Szechenyi Thermal Bath House – £13.51

Thermal bath houses have been a staple of Budapest’s culture since the Roman’s happened upon their 125 hot springs all those years ago. But, while none of the original bath houses remain, you can still find ones that have stood the test of time from the Turkish occupation.

The bath house we chose is the only bathhouse on the Pest side of the city. And, it was considered to be the most expensive by Fanni our AirBnB host. But I figured we could swing £13-£14 to go and splash around in the water for a while.

You can see my grand tour of the place here:

Honestly, this is the most relaxed I’ve been since I was in the womb.

While there are lots of people in the bathhouse, there are enough pools and saunas and steam rooms to accommodate everyone.

They even have a Beer Spa if you want to pay extra where you can sit in warm beer and drink as much as you want of it for 45 minutes. (I prefer my beer without sweaty human flesh and opted out).

Underground Railway Museum – £0.89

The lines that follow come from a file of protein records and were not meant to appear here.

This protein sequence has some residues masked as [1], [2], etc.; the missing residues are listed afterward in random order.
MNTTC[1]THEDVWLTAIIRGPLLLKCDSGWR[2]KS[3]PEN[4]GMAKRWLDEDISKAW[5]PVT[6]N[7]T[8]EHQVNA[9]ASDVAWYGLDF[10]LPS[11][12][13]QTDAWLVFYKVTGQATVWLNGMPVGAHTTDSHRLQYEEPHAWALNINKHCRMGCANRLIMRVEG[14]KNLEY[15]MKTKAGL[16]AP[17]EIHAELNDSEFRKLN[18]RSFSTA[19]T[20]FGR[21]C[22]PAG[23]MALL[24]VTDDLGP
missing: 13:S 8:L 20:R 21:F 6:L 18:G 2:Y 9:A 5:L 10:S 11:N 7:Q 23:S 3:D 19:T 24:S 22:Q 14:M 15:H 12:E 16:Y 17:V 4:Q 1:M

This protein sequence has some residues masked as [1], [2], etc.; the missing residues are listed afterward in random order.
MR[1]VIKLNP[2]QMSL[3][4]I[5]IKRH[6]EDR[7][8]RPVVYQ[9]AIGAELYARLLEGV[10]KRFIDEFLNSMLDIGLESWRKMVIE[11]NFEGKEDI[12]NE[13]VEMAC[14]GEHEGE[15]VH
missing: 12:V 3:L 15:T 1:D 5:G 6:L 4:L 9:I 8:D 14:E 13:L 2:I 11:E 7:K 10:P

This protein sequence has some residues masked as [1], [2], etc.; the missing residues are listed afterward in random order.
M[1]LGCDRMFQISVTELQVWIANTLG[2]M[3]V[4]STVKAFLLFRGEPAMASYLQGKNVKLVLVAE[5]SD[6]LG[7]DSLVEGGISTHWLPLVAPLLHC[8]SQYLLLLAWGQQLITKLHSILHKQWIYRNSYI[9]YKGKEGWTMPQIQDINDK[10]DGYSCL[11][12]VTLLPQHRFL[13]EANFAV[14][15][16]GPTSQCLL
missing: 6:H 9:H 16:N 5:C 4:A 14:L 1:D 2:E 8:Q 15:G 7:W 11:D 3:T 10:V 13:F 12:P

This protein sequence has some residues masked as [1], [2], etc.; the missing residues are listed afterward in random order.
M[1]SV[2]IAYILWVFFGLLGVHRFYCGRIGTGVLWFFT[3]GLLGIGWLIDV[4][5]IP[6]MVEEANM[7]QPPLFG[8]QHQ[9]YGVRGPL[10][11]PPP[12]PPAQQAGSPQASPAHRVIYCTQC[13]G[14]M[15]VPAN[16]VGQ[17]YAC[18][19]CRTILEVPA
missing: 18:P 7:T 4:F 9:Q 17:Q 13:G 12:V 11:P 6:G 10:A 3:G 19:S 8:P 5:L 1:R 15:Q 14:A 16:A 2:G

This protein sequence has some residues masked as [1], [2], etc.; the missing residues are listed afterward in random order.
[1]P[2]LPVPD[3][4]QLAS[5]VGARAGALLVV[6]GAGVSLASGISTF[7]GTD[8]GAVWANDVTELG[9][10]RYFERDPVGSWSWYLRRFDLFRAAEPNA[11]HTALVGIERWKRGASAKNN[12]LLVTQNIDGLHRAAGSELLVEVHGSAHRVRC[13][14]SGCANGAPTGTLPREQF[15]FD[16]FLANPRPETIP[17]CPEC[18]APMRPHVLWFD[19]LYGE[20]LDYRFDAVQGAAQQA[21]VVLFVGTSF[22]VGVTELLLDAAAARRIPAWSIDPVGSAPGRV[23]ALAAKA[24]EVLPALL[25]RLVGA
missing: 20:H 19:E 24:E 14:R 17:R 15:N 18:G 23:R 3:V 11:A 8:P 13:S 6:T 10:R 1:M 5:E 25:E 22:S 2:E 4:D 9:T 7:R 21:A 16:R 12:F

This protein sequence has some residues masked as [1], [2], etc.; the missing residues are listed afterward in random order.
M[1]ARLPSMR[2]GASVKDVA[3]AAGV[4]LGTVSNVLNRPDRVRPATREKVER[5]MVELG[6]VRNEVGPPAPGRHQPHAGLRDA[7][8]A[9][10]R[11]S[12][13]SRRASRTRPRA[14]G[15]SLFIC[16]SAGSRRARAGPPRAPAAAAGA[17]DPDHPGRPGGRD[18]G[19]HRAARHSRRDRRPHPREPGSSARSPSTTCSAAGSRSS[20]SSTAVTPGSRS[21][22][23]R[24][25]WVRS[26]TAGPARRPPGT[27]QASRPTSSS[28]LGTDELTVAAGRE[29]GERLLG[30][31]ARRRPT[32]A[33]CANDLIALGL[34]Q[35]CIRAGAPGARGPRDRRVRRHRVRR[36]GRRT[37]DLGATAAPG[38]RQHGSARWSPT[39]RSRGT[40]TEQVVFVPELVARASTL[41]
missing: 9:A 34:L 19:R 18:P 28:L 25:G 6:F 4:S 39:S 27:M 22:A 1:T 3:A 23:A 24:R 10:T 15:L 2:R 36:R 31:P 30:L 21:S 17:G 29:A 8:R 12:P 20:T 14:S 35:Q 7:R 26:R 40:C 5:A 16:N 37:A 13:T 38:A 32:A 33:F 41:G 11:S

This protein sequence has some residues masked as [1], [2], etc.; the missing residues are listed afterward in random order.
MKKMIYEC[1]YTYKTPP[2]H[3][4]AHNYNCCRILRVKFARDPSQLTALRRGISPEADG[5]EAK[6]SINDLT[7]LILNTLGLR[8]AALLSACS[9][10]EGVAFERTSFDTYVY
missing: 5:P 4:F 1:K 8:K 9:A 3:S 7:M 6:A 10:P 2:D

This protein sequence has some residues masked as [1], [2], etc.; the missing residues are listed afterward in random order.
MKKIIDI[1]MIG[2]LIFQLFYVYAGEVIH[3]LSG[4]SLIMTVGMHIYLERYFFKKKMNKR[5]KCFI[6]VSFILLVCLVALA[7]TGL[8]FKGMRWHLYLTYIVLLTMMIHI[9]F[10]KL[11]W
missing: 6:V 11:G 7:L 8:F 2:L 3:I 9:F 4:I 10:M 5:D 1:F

Just, don’t.

Nope. Not even going to write any more about it. Just spend your £0.89 on literally anything else.

Szimpla Ruin Bar – Free (£1.00 in Beer from the Drinks tab)

Every so often there comes a place when you travel that just captures your heart. Szimpla, while being a cliche tourist-trip in Budapest, is one of those places for me.

me in szimpla on a chair

The concept of the ruin bars is truly beautiful. Left derelict and broken from bombs in the war, these buildings in the heart of the Jewish District were all but forgotten about. Then, some magical soul opted to turn the space – reminiscent of death and destruction – into a beautiful piece of art. Where there was once hate and evil, there is now beauty and creation.

Szimpla is the pinnacle of this concept.

To walk around the different rooms of the bar, play with the art installations and sip your home brewed beer is magical. Everything that decorates the bar is old, recycled, or donated.

One minute you’ll find yourself sat on a bench made from a snowboard, the next you’re in a car that that looks straight out of 1940’s Columbia. And, that’s before you take a moment to admire the graffiti that welcomely scrawled all over the walls.

szimpla snowboard bench